"123qWe456!@£$%^&*".replaceRegex("^\\d", "")   // 23qWe456!@£$%^&* //<-(expected) // qWe456!@£$%^&*
​
/* Removal of the series of numbers at the beginning of the string */
"123qWe456!@£$%^&*".replaceRegex("^[0-9]+", "") // qwe456!@£$%^&*
"123qWe456!@£$%^&*".replaceRegex("^\\d+", "")   // qwe456!@£$%^&*

The following returns an error:

/* Removal of all numbers preceded by a non-number */
":123QWE456rty789".replaceRegex("(?<=\\D)\\d", "") // :23QWE56rty89 //<-(expected)

The following functionality returns unexpected result on Window (my method draft also has the same problem):

/* Removal of all single uppercase letters */
"123qWe456RTY!@£$%^&*".replaceRegexp("\\u", "")   // 123qe456!@£$%^&* // <-(expected) 
// 123qe456!@�$%^&* // <- on Window. my method also has the same problem on Window.

/* Removal other than single uppercase letter */
"123qWe456RTY!@£$%^&*".replaceRegex("\\U", "")   // WRTY // <-(expected)
// WRTY�  // <- on Window. my method also has the same problem on Window.

These oddities in Windows discourage me from continuing to work in this way.

Writing Primitives | SuperCollider 3.12.2 Help is also a resource.

Btw neither of these SC implementations take into account match groups/match format syntax (e.g. s/ (\d)/\1/ in sed; boost’s docs are Perl Format String Syntax - 1.84.0) which is a major part of regex substitution functionality.

3 Likes

Something interesting about Scheme as extension language, a shared library is linked to the running Guile image only when required, optimizing resource usage and flexibility.

I’m sure the devs have discussed it about sclang, and it must be challenging to do something like this.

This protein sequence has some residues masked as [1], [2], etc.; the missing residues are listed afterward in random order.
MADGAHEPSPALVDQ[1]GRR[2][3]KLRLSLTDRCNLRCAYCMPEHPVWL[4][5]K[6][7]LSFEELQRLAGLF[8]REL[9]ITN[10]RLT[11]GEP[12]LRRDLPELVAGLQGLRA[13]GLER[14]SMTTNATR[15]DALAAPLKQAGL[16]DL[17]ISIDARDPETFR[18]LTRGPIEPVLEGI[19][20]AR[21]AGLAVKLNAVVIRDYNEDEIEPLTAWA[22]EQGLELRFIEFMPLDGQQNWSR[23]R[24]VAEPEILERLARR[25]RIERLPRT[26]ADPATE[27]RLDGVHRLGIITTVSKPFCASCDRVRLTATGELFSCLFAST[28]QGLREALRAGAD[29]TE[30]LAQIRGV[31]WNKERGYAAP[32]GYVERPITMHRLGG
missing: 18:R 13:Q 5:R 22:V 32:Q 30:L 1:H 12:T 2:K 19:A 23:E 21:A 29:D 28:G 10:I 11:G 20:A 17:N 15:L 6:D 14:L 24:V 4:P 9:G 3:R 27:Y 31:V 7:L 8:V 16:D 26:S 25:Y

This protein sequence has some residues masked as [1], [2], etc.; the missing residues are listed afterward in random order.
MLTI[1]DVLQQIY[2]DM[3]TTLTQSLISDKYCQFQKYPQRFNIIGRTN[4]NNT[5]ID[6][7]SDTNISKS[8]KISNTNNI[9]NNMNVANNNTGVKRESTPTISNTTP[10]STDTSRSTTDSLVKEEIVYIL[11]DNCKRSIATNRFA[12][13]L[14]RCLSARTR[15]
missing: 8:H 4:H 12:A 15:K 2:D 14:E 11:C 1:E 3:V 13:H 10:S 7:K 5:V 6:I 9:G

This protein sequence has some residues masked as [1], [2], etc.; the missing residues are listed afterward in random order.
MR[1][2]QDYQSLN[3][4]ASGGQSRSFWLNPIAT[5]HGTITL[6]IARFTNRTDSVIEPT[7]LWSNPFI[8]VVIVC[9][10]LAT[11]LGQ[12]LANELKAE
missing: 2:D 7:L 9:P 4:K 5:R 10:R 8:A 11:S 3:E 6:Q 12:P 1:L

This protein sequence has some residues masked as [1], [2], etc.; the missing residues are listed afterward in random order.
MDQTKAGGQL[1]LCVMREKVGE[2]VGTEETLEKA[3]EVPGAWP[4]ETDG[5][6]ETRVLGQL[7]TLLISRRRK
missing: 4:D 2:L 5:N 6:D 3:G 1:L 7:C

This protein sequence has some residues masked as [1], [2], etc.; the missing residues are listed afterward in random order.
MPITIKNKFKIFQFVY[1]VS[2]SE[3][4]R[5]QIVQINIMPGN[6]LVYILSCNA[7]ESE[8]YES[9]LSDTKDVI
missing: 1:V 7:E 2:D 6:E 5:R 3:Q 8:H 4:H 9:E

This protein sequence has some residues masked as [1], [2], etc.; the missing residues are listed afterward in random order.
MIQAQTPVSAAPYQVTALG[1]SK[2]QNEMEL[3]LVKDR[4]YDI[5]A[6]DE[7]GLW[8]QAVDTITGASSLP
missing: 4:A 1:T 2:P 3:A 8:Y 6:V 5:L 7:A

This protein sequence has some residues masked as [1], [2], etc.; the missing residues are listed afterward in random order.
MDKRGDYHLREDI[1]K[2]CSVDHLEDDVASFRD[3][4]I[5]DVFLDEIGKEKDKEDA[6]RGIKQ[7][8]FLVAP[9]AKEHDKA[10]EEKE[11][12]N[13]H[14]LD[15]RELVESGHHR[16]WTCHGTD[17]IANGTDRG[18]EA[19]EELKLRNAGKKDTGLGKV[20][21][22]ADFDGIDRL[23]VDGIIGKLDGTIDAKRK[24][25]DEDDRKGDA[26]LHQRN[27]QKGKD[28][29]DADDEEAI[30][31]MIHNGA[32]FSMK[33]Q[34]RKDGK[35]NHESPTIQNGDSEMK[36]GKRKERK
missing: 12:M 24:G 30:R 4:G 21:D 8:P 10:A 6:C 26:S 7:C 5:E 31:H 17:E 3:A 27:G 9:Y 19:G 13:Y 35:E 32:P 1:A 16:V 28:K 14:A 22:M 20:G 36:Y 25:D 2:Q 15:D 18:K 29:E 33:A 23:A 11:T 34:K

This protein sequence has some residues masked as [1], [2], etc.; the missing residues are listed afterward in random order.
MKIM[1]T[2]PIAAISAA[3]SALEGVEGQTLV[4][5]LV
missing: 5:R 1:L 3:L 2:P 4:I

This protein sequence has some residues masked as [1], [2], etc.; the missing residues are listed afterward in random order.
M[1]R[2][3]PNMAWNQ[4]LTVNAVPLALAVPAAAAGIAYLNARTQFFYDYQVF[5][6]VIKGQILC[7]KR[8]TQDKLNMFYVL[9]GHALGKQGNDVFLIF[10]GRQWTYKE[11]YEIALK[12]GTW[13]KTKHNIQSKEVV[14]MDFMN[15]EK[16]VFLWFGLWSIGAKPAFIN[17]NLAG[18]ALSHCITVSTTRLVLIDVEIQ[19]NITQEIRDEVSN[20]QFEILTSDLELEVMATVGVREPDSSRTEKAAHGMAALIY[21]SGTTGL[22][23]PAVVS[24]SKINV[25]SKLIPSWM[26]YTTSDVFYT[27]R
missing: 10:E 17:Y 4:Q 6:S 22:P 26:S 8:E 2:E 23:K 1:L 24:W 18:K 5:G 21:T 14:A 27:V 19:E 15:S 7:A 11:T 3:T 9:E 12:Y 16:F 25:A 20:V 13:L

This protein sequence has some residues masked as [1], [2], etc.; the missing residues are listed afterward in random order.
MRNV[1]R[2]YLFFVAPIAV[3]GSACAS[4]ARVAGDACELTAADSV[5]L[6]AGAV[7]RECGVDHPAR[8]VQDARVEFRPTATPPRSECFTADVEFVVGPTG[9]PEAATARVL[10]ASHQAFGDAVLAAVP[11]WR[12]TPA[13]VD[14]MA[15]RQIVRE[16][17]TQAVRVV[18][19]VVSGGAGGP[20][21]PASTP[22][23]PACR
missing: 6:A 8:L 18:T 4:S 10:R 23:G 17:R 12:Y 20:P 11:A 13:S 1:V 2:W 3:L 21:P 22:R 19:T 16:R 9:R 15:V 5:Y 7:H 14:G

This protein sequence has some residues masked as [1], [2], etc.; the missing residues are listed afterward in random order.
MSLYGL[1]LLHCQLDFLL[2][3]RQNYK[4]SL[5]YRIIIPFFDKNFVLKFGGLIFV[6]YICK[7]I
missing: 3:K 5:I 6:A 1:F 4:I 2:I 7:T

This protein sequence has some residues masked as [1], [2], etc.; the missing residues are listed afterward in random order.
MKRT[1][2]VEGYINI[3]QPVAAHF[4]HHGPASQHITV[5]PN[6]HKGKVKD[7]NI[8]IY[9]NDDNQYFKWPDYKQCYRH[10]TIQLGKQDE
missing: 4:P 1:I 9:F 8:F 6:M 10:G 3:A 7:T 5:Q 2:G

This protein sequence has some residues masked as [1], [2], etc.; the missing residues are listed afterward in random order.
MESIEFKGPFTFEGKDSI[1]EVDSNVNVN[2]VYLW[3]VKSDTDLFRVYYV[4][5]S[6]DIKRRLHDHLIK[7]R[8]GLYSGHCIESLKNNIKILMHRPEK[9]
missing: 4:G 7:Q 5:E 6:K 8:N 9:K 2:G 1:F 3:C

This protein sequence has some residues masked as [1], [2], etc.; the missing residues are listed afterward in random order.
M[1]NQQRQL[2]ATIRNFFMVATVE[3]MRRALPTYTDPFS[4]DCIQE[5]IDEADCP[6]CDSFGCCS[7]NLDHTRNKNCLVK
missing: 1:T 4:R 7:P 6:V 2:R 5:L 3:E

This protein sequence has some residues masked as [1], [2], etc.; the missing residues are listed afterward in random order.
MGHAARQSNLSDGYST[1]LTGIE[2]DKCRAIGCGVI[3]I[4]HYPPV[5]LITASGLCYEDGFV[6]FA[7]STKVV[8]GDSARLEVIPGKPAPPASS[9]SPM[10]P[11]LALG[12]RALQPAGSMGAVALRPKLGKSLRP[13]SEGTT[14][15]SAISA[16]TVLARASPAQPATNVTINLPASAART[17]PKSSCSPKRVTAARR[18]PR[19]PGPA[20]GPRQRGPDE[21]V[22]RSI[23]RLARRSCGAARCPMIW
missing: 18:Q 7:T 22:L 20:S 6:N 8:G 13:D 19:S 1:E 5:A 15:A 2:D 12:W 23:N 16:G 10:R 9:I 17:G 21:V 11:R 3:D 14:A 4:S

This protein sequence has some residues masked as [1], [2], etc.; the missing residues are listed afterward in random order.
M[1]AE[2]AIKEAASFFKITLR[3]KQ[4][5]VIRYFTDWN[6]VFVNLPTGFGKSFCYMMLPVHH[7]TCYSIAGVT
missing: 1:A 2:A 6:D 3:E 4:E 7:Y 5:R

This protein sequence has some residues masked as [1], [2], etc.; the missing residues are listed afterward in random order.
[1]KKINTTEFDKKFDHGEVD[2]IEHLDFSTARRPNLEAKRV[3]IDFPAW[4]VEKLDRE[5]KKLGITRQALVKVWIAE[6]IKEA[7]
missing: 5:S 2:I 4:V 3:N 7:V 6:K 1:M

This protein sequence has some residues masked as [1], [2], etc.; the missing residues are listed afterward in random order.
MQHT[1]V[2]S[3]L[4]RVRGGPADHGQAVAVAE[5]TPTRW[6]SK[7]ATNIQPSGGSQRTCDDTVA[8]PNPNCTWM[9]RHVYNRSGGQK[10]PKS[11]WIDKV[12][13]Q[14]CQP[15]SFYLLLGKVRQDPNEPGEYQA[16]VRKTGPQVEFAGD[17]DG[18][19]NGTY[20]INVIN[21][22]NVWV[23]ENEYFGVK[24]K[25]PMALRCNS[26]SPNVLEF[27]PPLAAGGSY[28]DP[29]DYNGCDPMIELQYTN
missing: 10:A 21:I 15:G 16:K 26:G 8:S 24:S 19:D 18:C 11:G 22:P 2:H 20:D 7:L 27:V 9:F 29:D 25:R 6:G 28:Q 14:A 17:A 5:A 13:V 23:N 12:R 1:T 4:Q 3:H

I wrote an implementation of rational numbers that you reviewed, but you said a primitive would be better. Ok, at the time, I even compiled a version using the boost lib implementation, but it is a little intimidating to modify source files that are so central to the project. Never completed this project.

The quark is good enough for me, but people tend to make more improvised implementations than using a quark. Maybe that’s a trust issue.

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Language plugins would be great, although nobody has taken the effort for it. But let’s stick to the main topic please. (:

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Sorry about that. I agree with you, the boost regexp is good. The part I wanted to contribute to the conversation is that if everything must be implemented as primitive (in a scheme style), there should at least be an effort to improve it. Otherwise, things just get stuck.

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I tried to write primitive using Gemini, but gave up.

It is a shame that I want to implement this feature, but personally could only do so using sclang (even though I think my draft works almost correctly), because in this case it should be implemented as a form of primitives…

So unless there is someone in the development group or a user who actively wants this feature and can handle C++, this feature won’t be implemented in the official SuperCollier build. Instead, several quarks will be written by different users. (Currently at least two…) Oh, I think this is not user friendly (for musicians even more unfriendly)…